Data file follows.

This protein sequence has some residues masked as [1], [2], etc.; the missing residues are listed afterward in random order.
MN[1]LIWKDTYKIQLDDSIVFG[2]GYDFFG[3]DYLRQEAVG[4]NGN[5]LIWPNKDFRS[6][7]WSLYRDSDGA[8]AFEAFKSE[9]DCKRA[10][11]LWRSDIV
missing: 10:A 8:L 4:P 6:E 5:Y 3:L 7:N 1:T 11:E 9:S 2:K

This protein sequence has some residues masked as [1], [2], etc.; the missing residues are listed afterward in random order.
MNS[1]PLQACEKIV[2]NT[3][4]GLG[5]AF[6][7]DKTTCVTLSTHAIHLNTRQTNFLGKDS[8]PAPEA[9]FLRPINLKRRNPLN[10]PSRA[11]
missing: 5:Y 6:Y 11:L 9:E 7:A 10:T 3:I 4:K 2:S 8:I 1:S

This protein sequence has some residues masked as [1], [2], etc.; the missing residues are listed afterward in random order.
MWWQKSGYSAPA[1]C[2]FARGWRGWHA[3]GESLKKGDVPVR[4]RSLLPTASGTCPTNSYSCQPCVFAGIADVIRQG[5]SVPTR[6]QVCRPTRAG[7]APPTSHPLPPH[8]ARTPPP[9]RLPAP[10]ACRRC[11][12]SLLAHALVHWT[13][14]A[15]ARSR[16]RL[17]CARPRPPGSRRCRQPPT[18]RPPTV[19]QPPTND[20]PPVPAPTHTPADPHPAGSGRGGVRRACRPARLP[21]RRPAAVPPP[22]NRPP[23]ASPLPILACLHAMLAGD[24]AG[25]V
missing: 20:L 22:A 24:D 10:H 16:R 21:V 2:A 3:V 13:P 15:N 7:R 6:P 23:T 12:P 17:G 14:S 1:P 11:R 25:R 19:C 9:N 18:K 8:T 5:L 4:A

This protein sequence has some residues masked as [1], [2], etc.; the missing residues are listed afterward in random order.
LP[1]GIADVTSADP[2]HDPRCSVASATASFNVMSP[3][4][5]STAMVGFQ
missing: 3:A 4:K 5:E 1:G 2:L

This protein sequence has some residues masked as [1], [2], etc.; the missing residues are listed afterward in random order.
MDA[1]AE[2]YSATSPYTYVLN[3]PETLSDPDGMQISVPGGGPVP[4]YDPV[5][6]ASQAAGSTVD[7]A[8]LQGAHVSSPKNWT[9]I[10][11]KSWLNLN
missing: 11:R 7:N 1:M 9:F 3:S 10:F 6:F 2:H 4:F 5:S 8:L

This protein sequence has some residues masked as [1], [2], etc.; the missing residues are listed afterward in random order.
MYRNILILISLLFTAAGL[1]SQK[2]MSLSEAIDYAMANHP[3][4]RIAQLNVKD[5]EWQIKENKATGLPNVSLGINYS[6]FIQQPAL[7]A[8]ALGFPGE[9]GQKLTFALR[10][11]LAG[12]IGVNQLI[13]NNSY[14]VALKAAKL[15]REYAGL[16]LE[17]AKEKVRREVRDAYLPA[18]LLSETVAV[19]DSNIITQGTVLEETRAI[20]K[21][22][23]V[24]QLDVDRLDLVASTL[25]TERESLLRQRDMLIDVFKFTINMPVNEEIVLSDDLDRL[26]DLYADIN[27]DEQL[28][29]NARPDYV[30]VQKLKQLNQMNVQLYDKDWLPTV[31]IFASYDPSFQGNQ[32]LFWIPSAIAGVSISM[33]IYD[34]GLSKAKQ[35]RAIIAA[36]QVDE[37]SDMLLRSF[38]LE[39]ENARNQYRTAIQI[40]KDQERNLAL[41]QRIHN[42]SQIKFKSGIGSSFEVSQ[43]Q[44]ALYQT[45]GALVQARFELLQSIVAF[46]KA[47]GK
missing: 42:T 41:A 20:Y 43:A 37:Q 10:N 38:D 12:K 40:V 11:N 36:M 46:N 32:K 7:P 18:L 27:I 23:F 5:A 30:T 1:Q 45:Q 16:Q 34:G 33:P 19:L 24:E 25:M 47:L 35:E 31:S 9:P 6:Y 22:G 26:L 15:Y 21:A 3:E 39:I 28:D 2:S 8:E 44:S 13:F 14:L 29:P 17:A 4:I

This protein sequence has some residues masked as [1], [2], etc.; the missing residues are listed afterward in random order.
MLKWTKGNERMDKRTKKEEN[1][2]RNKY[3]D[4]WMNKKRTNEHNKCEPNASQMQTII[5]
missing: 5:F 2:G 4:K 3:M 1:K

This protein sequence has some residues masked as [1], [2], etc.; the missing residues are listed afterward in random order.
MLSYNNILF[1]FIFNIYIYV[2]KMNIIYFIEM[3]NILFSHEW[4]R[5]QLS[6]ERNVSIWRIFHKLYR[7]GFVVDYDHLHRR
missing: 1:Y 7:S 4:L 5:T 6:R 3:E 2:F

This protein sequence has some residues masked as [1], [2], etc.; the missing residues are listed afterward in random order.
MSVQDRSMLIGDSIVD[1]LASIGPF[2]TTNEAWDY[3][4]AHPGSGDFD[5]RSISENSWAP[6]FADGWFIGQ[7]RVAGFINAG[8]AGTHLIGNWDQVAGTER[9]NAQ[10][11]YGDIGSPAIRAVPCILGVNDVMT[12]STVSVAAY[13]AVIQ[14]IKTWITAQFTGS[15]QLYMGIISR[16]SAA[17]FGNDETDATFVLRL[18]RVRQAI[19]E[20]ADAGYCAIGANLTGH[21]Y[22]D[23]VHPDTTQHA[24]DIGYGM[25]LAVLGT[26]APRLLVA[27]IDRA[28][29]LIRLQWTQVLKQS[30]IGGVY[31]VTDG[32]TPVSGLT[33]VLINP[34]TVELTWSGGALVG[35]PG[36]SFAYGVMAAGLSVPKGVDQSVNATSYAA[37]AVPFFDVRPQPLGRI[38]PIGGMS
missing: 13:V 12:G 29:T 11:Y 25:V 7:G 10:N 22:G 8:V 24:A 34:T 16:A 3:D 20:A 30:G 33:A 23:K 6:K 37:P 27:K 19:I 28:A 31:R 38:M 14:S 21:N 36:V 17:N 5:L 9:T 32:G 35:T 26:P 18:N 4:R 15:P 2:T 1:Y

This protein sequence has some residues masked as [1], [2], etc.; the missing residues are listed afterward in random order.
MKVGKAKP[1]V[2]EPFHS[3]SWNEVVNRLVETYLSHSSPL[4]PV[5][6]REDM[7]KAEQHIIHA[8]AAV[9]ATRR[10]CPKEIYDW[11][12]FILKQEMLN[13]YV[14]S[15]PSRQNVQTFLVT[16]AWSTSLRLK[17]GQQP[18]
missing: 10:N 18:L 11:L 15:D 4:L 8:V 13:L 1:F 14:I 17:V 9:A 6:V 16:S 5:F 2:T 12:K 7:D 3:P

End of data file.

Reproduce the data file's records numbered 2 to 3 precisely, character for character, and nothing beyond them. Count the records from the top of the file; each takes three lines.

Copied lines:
This protein sequence has some residues masked as [1], [2], etc.; the missing residues are listed afterward in random order.
MNS[1]PLQACEKIV[2]NT[3][4]GLG[5]AF[6][7]DKTTCVTLSTHAIHLNTRQTNFLGKDS[8]PAPEA[9]FLRPINLKRRNPLN[10]PSRA[11]
missing: 5:Y 6:Y 11:L 9:E 7:A 10:T 3:I 4:K 2:S 8:I 1:S

This protein sequence has some residues masked as [1], [2], etc.; the missing residues are listed afterward in random order.
MWWQKSGYSAPA[1]C[2]FARGWRGWHA[3]GESLKKGDVPVR[4]RSLLPTASGTCPTNSYSCQPCVFAGIADVIRQG[5]SVPTR[6]QVCRPTRAG[7]APPTSHPLPPH[8]ARTPPP[9]RLPAP[10]ACRRC[11][12]SLLAHALVHWT[13][14]A[15]ARSR[16]RL[17]CARPRPPGSRRCRQPPT[18]RPPTV[19]QPPTND[20]PPVPAPTHTPADPHPAGSGRGGVRRACRPARLP[21]RRPAAVPPP[22]NRPP[23]ASPLPILACLHAMLAGD[24]AG[25]V
missing: 20:L 22:A 24:D 10:H 16:R 21:V 2:A 3:V 13:P 15:N 7:R 6:P 23:T 12:P 17:G 14:S 1:P 11:R 25:R 19:C 9:N 18:K 8:T 5:L 4:A